A Tribute to Baen Books

I am a long-time science fiction fan.  I started young, and of all the genres of literature, science fiction is the one constant in my reading.  There are others that I’ve bounced into (mystery, westerns, classics, humor, etc.), but they’ve been phases.

Back in the late 70’s and early 80’s I subscribed to several science fiction magazines.  The one I enjoyed the most was Galaxy.   Later on, as I was buying books I noticed that quite a number came from one publisher:  Baen Books.  “Boy, that name sounds familiar.” I thought.  It wasn’t until later that I realized that the same man who had made Galaxy one of my favorite magazines was the man behind Baen Books.

A few years ago, I was browsing through my local library, and, out of curiosity, borrowed David Weber’s War of Honor.  I hadn’t read anything by this author, and unfortunately, my local library has a pretty skimpy selection of SF. I also now live far away from any book stores, so the opportunities to read new science fiction was pretty limited.  In the back of this book was a CD.  A CD containing electronic books.  A wide selection of electronic books.  Books I hadn’t read.  Not only that, I was allowed to make a copy of it! Over the next few weeks I read most of the books on the CD.  Some I liked a lot, some I was rather ho-hum about.  Still, it was reading material.  Not only that, but there was a link to a Free Library of titles, that I could download and read.  The result was that I was exposed to a lot of authors that I may not have otherwise read.  Let’s face it, if you’ve never seen anything by an author, you’re going to be hesitant to spend  money on one of their books.  Is it any good?  Is it worth the money, or should I spend it on a book by someone I know I like?  Here was a selection of authors, and not only that, you didn’t spend money.    What the heck, give this one a try, it’s not costing you anything!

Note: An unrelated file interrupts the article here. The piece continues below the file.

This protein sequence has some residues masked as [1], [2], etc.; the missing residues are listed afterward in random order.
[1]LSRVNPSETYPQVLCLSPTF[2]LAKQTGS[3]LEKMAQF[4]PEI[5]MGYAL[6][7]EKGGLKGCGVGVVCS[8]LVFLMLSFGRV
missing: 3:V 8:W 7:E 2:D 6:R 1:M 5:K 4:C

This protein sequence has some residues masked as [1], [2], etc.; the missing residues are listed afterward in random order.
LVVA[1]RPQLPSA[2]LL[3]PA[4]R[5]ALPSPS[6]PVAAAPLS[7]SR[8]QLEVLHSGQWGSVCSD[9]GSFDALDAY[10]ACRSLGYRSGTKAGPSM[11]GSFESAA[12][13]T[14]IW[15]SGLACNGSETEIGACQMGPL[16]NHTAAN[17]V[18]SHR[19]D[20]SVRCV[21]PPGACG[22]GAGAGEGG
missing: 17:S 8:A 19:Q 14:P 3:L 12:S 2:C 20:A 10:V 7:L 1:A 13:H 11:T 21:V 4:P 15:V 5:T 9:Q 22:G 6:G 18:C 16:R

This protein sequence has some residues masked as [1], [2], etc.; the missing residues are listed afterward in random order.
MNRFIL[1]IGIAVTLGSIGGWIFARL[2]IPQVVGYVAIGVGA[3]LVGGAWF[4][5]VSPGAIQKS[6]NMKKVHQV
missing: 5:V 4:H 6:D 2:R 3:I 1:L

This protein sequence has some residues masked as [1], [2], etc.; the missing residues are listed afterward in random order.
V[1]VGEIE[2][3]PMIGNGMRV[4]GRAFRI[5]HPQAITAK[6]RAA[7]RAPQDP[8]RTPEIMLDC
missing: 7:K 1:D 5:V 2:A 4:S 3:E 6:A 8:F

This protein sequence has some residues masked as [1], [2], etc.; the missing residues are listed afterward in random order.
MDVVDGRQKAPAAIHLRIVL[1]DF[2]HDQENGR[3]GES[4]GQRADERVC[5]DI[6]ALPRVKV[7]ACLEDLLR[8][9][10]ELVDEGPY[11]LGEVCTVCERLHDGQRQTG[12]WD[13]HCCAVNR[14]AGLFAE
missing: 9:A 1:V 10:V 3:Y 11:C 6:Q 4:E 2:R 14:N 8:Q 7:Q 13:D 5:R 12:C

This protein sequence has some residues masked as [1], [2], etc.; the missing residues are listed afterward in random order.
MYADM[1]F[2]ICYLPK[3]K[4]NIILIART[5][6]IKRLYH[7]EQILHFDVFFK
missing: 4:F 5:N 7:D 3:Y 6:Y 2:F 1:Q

If you were to listen to the MPAA and the RIAA, I was ripping off these poor authors and their publisher.   I was reading their works without paying for it!  Oh, the loss of money!  Here I was stealing the fruits of their hard labor!  OK, with their permission, but still.  Except… they’re making money from me that they otherwise would never have seen.  How’s that?  Because once I like an author, I tend to buy other books by that author!  Authors like John Ringo and Eric Flint, among others, would never have gotten a dime from me, if I hadn’t read some of their books for free, liked what I’d read, and bought others by them!

Not only that, but Baen Books made it easy for me.  They have a service called WebScription eBooks.  I can quickly see what’s new.  I can search by author, by series, or type.  I could buy the books in an electronic format of my choice, with no digital rights management (DRM).  Whatever I wanted to read it on, I could.  If I decided I wanted a different format later on, I could download that – at no extra charge. I could burn it to CD if I wanted.  Heck, I was even allowed to send a copy to a friend if I wanted to!  The cost was reasonable, too! New book?  Hey, I could read the first few chapters for free!   If I wanted to cough up a little more money, I could even read a book before it was officially released!